It is unfair to confine this critique to the corporate world where there appears to be a dearth of big thinkers among the big hitters, a state of affairs that incidentally is not confined to South Africa.
It is hard to come up with more than few names of successful American, British or Russian businesspeople who contribute as much to the bottom line as they do to the advancement and wellbeing of their countries.
In South Africa, the problem extends to the trade union movement, other parts of civil society and beyond. A tendency towards myopic and small thinking infuses the upper echelons of nearly all our institutions and organisations.
Take the comments of Irvin Jim, the general secretary of the National Union of Metalworkers, as the Democratic Alliance prepared a protest march to trade union federation Cosatu’s headquarters in Johannesburg to hand over a document on a wage subsidy scheme for young workers.
“The DA march marks the beginnings of an open class warfare that will characterise the South African political landscape,” Jim told a press conference days before the march. “If they want direct confrontation, they will get it. Numsa is ready for them. We shall fight to the last woman and man to defend Cosatu and its leaders.”
Incendiary talk for a man who wields power and influence. Not surprisingly, the march ended bloodily.
If Jim had even an ounce of hybridity in his veins, he would have realised that barricades and bluster are not helpful or relevant weapons of contestation in South Africa in the first half of the 21st century.
He would have applied his knowledge of worker exploitation and organisation with an equally deep appreciation that the rights of others are inextricably linked to his own rights and those of his union’s members and that what makes societies stronger is their ability to manage differences of opinion in ways other than bashing in heads with bricks.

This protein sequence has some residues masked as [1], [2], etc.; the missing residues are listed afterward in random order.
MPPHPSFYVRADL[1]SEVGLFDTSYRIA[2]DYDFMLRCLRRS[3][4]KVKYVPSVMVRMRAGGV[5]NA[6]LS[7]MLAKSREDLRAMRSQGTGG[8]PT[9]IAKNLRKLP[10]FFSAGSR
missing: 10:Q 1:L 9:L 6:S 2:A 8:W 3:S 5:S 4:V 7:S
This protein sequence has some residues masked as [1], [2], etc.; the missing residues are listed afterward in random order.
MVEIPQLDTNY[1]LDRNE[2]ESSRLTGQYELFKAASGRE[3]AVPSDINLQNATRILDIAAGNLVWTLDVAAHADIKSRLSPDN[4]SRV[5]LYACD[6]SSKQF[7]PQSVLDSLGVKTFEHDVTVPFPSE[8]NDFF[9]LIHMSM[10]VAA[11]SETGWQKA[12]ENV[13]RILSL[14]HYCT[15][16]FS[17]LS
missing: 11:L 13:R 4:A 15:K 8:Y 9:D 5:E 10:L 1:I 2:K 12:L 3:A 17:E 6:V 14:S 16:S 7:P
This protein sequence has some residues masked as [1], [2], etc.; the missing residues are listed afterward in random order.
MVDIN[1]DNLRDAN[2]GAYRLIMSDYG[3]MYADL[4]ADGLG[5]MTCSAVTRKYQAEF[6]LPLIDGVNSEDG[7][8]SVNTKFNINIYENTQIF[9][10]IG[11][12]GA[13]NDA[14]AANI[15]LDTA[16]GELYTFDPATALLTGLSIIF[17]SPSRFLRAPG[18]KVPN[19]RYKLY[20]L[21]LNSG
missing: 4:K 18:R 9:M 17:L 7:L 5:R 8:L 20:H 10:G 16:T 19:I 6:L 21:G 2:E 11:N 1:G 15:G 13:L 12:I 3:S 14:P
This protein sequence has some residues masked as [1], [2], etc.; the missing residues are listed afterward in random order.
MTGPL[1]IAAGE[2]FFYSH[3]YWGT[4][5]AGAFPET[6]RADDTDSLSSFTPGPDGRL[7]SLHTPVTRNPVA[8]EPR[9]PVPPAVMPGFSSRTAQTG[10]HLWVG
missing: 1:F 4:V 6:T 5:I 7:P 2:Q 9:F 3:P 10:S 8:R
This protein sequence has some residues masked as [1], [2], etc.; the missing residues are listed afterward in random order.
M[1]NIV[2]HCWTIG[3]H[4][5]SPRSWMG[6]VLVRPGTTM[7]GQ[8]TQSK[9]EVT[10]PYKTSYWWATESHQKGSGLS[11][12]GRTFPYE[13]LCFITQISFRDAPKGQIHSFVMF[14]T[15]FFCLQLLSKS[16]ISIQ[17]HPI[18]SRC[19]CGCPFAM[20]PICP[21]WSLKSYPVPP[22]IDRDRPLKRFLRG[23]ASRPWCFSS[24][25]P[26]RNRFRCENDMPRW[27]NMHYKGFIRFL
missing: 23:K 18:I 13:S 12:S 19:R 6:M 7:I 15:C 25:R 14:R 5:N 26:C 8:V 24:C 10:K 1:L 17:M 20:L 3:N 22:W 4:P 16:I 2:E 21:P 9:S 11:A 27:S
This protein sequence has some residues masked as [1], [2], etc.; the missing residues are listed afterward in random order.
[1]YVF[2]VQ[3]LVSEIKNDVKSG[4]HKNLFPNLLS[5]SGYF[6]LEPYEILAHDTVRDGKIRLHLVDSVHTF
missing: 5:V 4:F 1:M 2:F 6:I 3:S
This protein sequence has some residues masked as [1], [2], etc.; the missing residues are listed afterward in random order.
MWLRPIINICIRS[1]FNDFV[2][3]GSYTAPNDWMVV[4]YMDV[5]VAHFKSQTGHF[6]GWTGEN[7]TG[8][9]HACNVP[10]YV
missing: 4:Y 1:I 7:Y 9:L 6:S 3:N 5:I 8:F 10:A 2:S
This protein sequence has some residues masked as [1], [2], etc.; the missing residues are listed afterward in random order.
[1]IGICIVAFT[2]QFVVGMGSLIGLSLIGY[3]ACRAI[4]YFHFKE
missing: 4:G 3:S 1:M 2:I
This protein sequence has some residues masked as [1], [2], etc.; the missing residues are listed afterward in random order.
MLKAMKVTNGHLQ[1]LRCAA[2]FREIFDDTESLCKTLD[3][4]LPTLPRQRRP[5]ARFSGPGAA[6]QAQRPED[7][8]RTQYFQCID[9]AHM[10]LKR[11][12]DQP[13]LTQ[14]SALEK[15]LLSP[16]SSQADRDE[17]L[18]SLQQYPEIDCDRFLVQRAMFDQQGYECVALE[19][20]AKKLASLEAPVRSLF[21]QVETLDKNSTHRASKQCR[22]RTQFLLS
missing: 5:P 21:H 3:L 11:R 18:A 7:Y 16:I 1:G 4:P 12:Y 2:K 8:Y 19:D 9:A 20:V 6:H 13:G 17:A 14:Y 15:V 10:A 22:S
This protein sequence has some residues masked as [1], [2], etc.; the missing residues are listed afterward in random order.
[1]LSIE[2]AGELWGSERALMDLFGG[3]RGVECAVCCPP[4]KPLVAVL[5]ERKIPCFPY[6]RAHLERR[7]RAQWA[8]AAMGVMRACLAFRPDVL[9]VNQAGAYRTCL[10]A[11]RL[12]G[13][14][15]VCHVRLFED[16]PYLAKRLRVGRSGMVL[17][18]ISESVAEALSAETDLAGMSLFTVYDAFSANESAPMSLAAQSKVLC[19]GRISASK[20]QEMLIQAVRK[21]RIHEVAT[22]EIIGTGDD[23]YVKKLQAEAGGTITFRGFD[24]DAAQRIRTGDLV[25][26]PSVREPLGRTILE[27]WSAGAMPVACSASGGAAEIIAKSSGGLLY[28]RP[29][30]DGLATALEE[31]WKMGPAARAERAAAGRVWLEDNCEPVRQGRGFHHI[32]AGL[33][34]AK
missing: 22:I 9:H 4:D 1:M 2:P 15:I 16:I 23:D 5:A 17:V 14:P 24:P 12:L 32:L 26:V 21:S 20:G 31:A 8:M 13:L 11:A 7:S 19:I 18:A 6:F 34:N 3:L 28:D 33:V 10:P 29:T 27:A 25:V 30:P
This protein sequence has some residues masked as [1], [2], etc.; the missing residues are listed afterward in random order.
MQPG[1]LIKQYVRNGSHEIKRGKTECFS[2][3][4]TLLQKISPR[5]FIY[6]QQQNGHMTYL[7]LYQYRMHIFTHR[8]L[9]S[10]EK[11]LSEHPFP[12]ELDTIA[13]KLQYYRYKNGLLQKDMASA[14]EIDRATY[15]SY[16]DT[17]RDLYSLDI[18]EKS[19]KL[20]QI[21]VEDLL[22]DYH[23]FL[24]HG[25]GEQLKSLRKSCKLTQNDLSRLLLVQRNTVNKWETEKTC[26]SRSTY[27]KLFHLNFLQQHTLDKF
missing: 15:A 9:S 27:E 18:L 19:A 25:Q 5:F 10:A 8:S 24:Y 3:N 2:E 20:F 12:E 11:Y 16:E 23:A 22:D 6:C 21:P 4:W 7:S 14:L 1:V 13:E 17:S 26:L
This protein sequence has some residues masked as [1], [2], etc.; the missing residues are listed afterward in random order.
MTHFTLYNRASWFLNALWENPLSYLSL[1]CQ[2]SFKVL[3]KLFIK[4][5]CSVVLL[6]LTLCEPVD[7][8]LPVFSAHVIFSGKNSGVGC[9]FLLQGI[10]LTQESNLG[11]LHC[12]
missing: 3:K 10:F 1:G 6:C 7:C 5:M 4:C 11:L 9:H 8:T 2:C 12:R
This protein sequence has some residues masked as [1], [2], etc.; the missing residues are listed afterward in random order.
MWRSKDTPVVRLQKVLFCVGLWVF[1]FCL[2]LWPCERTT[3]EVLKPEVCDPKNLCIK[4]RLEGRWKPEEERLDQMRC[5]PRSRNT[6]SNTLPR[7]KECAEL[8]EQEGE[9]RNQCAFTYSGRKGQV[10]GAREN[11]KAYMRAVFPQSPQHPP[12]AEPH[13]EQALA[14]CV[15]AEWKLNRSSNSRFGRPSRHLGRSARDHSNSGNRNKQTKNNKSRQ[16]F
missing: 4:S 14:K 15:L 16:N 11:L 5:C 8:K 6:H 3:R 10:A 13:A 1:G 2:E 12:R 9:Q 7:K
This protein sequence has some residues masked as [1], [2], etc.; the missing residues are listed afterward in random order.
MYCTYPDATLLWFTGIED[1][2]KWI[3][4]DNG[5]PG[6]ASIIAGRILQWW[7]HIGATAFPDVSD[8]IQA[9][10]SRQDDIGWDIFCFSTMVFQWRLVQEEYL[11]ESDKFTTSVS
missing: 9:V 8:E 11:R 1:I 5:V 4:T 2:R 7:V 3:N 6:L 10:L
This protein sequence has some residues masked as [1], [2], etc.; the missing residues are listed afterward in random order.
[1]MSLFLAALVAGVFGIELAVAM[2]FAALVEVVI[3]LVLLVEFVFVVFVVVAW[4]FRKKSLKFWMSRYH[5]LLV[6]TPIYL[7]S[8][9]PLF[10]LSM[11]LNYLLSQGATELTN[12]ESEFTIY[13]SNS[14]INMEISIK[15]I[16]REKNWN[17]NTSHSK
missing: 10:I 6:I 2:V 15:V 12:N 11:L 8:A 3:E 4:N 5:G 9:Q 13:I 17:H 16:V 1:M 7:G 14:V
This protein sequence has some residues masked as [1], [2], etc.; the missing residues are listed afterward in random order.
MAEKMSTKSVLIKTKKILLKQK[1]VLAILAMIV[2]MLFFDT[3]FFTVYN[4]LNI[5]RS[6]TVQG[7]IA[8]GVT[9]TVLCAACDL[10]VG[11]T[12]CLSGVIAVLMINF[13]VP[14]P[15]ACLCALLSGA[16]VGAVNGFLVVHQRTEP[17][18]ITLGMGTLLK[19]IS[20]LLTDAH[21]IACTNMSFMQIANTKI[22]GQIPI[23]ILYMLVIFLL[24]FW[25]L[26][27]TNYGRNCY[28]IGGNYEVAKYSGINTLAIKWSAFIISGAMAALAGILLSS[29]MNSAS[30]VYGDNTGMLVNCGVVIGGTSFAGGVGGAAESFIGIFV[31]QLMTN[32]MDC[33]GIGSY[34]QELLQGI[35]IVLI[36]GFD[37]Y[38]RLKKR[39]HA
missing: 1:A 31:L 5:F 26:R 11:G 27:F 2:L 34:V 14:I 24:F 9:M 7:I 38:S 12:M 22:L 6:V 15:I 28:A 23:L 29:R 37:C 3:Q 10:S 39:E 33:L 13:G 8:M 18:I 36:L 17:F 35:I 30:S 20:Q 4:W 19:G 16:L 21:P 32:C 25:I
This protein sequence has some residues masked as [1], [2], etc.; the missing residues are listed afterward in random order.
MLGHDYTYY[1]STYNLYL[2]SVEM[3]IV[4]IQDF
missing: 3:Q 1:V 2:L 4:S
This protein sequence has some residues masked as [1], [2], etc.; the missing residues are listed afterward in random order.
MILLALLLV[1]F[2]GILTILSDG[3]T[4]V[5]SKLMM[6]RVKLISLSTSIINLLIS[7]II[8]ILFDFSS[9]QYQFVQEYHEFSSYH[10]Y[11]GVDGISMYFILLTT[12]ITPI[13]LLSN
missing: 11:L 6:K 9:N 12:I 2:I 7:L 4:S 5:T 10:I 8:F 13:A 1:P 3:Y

Down and destroyed
Further evidence of this kind of thinking emerged earlier this week when Buti Malemela, leader of the Young Communist League, told radio audiences that there should be a march on the Goodman Gallery and The Spear painting torn down and destroyed.
A few days later Communist Party head Blade Nzimande suggested we should not take the young man’s comments literally, but then went on to say that court action (to have the picture removed) was good, but “not enough”. Really?
With that kind of guidance and role models such as Irvin Jim, it is no surprise that young activists are upping the ante. Being burdened with older men in positions of power who espouse these views is disheartening enough. Knowing that there is a new generation with a similar lack of sensibility and hybridity is downright depressing.
To disagree with one another is one thing. To incite violence against those we disagree with is quite another.
High levels of intolerance are dangerous in any society. In one like ours we run a particularly high risk, given the violence of our past. The danger is not only from those who shout their rage from the rooftops; passive aggression, the preferred route of most captains of industry, is just as treacherous.
The more those in authority show a predilection to head-butt opponents, or to withdraw in silent rage, the less likely it is that we will make progress and the greater the likelihood that things will fall apart.
It is obviously impossible to prescribe hybridity for our leaders. The best that can be done is to keep our expectations raised and to keep asking the hard questions and speaking the hard truths.